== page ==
2. Strain and combine the concentrated decoction with an equal amount of honey, warming gently as you stir to mix thoroughly.
  3. Bottle, label, and refrigerate.


Delicious. Syrups are appealing to almost everyone because of their sweetness.

Multiple extractions. If you use an herb-infused honey, your syrup contains both honey and water extracts of herbs, maximizing the extraction of a broad array of plant chemicals.


It needs refrigeration. This makes the syrups less portable.

Potential for mold. Always examine your syrup when you open the jar to take a dose. If there’s any sign of mold growth on the surface, discard it and make a new batch.

Additional Considerations

Some recipes for herbal syrups call for sugar, as this creates a shelf-stable product. Instead of adding honey, you would add twice as much sugar as you have tea—so, for 4 cups of tea add 8 cups of sugar.  That’s a lot of sugar—the major reason we don’t prefer this method.

You can make a honey syrup shelf stable by adding an equal amount of tincture to your syrup once it’s made. So, for 2 cups of finished syrup, add 2 cups of tincture. This could be the same herb(s) used in your syrup —again increasing the range of constituents extracted—or complementary plants, creating a synergistic formula.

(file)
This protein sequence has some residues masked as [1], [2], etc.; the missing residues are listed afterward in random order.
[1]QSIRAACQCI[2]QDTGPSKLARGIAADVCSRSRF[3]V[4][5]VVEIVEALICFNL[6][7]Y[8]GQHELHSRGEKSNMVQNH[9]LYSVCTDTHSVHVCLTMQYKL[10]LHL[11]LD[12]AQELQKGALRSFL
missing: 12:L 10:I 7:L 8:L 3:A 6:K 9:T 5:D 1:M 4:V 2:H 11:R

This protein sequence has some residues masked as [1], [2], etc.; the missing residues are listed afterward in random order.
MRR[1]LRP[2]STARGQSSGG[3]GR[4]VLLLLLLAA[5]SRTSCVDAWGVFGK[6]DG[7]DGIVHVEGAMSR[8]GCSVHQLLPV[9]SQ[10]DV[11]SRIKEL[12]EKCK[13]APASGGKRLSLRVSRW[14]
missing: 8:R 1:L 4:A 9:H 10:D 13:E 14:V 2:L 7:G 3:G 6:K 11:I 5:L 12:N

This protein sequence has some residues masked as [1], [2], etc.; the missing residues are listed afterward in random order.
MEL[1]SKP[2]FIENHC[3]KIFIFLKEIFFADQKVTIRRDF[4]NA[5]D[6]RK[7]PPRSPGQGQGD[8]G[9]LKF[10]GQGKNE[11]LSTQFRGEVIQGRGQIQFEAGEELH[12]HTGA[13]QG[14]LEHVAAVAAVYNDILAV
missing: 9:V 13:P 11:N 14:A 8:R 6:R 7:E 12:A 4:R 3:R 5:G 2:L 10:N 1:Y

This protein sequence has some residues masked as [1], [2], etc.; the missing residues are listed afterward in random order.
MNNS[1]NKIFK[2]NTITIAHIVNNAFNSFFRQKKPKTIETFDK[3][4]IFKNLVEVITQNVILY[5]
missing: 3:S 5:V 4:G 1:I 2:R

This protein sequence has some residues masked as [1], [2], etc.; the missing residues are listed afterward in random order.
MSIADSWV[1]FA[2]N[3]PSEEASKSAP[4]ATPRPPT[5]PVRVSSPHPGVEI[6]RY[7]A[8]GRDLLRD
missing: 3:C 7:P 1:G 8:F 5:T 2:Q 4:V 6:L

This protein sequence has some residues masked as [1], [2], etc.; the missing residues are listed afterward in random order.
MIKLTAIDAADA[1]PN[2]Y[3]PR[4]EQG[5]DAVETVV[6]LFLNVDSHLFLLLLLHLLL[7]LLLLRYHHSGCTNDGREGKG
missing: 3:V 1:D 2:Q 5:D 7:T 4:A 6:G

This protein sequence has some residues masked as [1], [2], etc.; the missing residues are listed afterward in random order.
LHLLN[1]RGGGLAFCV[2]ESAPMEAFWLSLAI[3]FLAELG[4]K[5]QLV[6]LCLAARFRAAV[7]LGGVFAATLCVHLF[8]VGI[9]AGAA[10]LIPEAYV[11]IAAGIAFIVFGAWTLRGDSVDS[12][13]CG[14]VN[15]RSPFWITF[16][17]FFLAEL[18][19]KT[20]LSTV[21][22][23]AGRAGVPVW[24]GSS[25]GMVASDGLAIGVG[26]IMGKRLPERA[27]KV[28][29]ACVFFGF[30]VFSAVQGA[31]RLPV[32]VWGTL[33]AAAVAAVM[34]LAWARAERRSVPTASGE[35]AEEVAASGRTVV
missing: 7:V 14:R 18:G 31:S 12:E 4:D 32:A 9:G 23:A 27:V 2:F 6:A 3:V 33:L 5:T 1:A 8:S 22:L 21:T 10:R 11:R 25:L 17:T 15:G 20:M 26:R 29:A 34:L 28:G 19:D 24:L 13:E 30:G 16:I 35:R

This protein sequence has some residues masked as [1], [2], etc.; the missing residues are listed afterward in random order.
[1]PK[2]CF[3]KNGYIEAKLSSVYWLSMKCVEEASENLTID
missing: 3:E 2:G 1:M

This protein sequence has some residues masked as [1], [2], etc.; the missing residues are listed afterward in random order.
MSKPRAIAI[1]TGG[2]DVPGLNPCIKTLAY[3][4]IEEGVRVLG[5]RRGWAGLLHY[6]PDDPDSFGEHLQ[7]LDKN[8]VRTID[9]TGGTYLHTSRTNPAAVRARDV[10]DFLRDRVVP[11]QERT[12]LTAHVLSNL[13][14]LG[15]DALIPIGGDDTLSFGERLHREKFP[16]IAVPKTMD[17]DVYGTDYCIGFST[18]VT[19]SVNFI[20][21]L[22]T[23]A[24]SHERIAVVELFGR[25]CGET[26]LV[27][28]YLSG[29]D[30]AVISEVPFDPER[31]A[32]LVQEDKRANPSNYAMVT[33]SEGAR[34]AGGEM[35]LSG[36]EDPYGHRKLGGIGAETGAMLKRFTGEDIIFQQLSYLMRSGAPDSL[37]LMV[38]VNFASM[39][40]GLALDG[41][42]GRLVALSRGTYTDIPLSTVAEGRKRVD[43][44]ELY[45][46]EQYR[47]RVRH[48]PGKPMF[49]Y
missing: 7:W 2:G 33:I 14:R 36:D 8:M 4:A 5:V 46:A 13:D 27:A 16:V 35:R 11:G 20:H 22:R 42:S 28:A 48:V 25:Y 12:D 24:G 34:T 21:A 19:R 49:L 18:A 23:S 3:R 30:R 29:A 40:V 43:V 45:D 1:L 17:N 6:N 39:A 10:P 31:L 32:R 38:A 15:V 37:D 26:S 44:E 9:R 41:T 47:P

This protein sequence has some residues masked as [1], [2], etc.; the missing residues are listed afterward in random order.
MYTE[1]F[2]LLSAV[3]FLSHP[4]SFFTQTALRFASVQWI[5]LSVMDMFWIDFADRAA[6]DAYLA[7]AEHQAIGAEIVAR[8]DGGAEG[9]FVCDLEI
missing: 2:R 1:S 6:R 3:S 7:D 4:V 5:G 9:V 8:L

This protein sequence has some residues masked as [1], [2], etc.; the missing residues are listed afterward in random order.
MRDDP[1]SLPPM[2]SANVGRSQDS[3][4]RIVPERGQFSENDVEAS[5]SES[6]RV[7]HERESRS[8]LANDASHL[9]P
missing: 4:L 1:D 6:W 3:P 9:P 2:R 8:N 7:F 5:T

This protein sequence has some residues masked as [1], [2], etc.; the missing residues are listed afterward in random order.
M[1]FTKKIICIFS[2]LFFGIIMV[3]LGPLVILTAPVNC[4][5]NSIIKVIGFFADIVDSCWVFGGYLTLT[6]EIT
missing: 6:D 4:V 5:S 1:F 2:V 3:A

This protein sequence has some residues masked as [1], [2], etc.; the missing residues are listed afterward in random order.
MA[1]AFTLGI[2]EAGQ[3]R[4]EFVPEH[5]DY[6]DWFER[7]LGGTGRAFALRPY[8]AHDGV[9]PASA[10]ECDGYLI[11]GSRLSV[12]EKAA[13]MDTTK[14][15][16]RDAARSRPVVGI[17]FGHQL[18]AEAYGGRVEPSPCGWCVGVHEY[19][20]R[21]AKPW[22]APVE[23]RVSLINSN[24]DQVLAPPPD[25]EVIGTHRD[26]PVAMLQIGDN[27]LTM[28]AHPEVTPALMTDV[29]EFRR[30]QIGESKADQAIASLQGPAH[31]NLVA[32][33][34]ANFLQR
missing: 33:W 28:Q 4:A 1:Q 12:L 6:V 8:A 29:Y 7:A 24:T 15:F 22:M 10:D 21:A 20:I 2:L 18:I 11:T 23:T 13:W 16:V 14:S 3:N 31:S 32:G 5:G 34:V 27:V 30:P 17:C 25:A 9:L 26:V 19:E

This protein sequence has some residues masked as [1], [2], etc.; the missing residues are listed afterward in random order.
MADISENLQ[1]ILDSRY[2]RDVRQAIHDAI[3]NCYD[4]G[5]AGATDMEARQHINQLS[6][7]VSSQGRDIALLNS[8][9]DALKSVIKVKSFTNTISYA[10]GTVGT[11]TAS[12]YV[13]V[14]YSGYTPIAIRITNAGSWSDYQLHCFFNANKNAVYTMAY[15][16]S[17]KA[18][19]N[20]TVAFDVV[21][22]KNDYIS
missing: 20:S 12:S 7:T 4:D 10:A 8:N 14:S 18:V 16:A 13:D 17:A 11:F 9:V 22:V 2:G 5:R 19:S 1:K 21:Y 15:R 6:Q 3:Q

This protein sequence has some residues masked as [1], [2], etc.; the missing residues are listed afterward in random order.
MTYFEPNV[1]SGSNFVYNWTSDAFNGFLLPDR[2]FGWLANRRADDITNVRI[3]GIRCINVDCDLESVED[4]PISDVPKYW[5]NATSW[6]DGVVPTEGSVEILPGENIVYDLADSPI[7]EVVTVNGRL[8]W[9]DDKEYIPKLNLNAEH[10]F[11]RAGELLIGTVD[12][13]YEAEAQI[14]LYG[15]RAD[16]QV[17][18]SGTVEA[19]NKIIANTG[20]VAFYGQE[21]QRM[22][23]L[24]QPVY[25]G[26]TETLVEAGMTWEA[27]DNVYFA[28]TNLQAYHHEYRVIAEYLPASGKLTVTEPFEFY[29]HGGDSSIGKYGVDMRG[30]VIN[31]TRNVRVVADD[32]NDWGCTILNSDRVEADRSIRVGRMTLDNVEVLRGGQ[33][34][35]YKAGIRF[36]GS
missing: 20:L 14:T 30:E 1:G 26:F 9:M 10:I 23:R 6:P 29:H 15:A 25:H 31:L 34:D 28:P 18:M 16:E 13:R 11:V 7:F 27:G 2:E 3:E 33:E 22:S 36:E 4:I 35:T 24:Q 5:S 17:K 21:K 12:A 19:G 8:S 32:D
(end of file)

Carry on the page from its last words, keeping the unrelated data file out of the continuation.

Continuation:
Oxymels and Elixirs

An oxymel is a blend of vinegar and honey. The vinegar releases minerals from the herbs, whereas alcohol really doesn’t, and offers a substitute for those who avoid or don’t want to use alcohol. “Plain” oxymel is an ancient remedy that lends particular support to the digestive and respiratory systems.

An elixir, broadly speaking, is a tincture combined with any sweetener. Honey is our preferred sweetener, though occasionally we use maple syrup or molasses, or even just tincture our herbs in a sweet liqueur (like rose petals steeped in St. Germain elderflower liqueur).

Administration and Dosage Guidelines

Elixirs and oxymels are generally taken by the dropperful, like tinctures, though they can also be taken in teaspoon or even tablespoon doses, as they are somewhat less potent than straight tinctures.